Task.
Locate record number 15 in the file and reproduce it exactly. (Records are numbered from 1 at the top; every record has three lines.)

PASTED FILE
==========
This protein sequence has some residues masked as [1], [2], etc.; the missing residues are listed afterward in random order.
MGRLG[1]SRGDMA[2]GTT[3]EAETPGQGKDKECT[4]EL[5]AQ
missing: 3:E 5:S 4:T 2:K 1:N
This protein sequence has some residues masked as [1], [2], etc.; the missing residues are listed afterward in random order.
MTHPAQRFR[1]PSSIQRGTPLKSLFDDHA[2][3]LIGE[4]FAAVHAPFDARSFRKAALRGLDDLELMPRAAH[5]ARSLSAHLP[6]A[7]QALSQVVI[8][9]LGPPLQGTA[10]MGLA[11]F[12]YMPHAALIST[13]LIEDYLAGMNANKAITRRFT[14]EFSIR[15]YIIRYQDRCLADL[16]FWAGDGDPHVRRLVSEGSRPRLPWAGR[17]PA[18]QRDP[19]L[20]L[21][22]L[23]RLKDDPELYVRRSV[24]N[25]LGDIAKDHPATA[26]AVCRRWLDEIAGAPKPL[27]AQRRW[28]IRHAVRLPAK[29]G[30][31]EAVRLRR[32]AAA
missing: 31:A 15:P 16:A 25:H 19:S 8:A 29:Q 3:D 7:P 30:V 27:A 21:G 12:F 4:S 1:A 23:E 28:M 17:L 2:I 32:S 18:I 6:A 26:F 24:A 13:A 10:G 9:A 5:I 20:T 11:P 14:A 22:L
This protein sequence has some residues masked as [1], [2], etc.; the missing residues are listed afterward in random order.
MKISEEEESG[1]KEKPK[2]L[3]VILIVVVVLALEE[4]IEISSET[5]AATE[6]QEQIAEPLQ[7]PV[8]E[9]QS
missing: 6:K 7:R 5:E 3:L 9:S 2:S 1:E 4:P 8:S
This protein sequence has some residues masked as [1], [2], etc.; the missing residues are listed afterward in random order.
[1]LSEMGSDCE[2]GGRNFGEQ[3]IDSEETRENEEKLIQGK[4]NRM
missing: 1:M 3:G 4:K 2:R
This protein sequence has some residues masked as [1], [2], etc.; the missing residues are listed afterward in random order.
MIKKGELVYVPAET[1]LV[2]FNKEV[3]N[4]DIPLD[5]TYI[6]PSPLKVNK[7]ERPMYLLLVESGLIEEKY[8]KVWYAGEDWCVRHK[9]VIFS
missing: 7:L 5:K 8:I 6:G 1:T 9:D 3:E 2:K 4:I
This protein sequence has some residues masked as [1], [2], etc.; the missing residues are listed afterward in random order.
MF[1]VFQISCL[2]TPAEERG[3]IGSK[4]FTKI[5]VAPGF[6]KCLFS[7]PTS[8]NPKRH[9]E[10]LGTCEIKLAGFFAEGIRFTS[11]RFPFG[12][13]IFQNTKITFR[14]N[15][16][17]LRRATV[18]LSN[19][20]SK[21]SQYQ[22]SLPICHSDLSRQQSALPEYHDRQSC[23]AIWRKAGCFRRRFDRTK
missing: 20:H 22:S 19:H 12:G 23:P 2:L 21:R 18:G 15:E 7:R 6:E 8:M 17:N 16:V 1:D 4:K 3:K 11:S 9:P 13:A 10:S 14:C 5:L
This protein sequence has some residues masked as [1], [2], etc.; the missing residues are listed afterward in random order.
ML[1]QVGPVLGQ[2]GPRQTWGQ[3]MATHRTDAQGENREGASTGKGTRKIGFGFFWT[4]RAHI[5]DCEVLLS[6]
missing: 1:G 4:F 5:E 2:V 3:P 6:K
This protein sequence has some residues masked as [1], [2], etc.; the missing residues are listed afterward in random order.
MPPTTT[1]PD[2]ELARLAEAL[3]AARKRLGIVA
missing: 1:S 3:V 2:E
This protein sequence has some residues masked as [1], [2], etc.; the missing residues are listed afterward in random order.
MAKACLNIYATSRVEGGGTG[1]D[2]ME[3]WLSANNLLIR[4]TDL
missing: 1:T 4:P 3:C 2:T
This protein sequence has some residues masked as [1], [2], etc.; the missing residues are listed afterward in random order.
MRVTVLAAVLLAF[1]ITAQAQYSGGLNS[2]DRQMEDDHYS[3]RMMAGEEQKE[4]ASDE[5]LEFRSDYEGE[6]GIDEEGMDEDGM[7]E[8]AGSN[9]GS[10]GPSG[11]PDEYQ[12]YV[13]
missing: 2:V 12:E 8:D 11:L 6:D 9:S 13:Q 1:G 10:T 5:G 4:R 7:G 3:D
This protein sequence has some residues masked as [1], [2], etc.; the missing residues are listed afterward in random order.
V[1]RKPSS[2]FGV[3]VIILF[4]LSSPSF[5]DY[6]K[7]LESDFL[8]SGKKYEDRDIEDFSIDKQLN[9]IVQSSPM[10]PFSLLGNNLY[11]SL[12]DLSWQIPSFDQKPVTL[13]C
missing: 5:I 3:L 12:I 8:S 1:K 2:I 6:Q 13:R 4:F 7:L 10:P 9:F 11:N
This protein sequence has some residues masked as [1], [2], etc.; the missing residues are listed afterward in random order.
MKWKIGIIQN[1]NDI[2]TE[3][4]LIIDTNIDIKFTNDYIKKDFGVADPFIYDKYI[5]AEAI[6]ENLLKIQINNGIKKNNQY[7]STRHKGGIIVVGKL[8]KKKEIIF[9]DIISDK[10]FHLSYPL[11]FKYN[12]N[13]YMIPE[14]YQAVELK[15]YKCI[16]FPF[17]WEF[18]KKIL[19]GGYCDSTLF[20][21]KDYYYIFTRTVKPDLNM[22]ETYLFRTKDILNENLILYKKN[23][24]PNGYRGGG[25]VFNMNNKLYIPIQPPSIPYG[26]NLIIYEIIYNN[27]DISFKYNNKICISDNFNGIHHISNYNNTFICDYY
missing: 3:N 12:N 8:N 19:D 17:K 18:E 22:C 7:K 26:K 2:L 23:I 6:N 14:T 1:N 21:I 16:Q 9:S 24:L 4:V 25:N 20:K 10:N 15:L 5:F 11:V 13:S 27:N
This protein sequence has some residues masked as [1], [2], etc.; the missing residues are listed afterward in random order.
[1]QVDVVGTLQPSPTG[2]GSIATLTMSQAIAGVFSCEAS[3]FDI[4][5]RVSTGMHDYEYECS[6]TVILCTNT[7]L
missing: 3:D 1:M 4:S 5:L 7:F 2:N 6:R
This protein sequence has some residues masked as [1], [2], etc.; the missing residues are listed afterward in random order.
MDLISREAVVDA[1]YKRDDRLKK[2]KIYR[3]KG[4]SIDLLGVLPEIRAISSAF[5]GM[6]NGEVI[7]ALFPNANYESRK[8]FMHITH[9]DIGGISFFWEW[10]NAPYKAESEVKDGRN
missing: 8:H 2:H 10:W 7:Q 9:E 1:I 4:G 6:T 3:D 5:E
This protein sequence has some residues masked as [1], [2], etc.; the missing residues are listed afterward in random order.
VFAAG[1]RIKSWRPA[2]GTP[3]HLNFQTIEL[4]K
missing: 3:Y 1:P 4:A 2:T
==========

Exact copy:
This protein sequence has some residues masked as [1], [2], etc.; the missing residues are listed afterward in random order.
VFAAG[1]RIKSWRPA[2]GTP[3]HLNFQTIEL[4]K
missing: 3:Y 1:P 4:A 2:T